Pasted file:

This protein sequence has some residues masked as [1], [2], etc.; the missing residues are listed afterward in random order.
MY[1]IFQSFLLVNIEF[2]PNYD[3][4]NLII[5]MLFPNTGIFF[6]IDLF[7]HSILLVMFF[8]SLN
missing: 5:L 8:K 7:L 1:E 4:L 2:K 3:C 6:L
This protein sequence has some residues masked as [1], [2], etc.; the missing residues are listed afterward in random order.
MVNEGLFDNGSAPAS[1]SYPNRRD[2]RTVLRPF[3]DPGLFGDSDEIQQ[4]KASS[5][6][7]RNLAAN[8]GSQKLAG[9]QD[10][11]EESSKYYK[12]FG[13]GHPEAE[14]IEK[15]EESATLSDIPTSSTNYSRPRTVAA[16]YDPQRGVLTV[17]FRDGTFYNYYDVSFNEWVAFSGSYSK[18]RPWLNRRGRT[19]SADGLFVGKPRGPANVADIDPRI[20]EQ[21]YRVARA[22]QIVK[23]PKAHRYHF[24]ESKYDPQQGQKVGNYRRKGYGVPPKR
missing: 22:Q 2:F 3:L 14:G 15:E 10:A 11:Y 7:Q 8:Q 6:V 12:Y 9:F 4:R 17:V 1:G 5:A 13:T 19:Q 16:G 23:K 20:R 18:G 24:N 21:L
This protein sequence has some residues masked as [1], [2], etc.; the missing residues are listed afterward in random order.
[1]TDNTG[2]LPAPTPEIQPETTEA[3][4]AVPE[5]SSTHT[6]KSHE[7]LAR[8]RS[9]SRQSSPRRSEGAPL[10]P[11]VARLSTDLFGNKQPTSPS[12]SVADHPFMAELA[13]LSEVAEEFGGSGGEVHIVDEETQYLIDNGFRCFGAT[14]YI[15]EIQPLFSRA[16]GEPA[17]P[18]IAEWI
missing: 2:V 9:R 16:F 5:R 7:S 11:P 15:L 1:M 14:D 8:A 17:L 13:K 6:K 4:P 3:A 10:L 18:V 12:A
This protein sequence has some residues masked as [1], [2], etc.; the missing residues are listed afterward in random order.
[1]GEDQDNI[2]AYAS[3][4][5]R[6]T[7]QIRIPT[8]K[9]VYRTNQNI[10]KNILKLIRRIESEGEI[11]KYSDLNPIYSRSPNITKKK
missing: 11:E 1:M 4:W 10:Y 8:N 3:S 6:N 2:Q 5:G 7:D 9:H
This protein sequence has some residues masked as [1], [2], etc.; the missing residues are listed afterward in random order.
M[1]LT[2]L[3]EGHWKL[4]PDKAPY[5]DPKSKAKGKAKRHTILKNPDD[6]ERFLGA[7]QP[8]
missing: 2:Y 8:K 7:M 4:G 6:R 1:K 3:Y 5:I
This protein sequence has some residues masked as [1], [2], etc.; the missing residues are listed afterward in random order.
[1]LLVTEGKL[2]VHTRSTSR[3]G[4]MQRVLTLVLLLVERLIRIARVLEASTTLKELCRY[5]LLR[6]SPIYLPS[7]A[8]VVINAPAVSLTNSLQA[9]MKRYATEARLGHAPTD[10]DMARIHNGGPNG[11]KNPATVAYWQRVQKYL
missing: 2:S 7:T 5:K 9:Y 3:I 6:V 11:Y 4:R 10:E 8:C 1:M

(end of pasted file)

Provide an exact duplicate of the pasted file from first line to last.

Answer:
This protein sequence has some residues masked as [1], [2], etc.; the missing residues are listed afterward in random order.
MY[1]IFQSFLLVNIEF[2]PNYD[3][4]NLII[5]MLFPNTGIFF[6]IDLF[7]HSILLVMFF[8]SLN
missing: 5:L 8:K 7:L 1:E 4:L 2:K 3:C 6:L
This protein sequence has some residues masked as [1], [2], etc.; the missing residues are listed afterward in random order.
MVNEGLFDNGSAPAS[1]SYPNRRD[2]RTVLRPF[3]DPGLFGDSDEIQQ[4]KASS[5][6][7]RNLAAN[8]GSQKLAG[9]QD[10][11]EESSKYYK[12]FG[13]GHPEAE[14]IEK[15]EESATLSDIPTSSTNYSRPRTVAA[16]YDPQRGVLTV[17]FRDGTFYNYYDVSFNEWVAFSGSYSK[18]RPWLNRRGRT[19]SADGLFVGKPRGPANVADIDPRI[20]EQ[21]YRVARA[22]QIVK[23]PKAHRYHF[24]ESKYDPQQGQKVGNYRRKGYGVPPKR
missing: 22:Q 2:F 3:L 14:G 15:E 10:A 11:Y 7:Q 8:Q 6:V 12:Y 9:F 4:R 17:V 1:G 5:A 13:T 19:Q 16:G 23:K 20:R 18:G 24:N 21:L
This protein sequence has some residues masked as [1], [2], etc.; the missing residues are listed afterward in random order.
[1]TDNTG[2]LPAPTPEIQPETTEA[3][4]AVPE[5]SSTHT[6]KSHE[7]LAR[8]RS[9]SRQSSPRRSEGAPL[10]P[11]VARLSTDLFGNKQPTSPS[12]SVADHPFMAELA[13]LSEVAEEFGGSGGEVHIVDEETQYLIDNGFRCFGAT[14]YI[15]EIQPLFSRA[16]GEPA[17]P[18]IAEWI
missing: 2:V 9:R 16:F 5:R 7:S 11:P 15:L 1:M 14:D 8:A 17:L 13:K 6:K 4:P 3:A 10:L 18:V 12:A
This protein sequence has some residues masked as [1], [2], etc.; the missing residues are listed afterward in random order.
[1]GEDQDNI[2]AYAS[3][4][5]R[6]T[7]QIRIPT[8]K[9]VYRTNQNI[10]KNILKLIRRIESEGEI[11]KYSDLNPIYSRSPNITKKK
missing: 11:E 1:M 4:W 10:Y 8:N 3:S 6:N 2:Q 5:G 7:D 9:H
This protein sequence has some residues masked as [1], [2], etc.; the missing residues are listed afterward in random order.
M[1]LT[2]L[3]EGHWKL[4]PDKAPY[5]DPKSKAKGKAKRHTILKNPDD[6]ERFLGA[7]QP[8]
missing: 2:Y 8:K 7:M 4:G 6:R 1:K 3:Y 5:I
This protein sequence has some residues masked as [1], [2], etc.; the missing residues are listed afterward in random order.
[1]LLVTEGKL[2]VHTRSTSR[3]G[4]MQRVLTLVLLLVERLIRIARVLEASTTLKELCRY[5]LLR[6]SPIYLPS[7]A[8]VVINAPAVSLTNSLQA[9]MKRYATEARLGHAPTD[10]DMARIHNGGPNG[11]KNPATVAYWQRVQKYL
missing: 2:S 7:T 5:K 9:Y 3:I 6:V 11:Y 4:R 10:E 8:C 1:M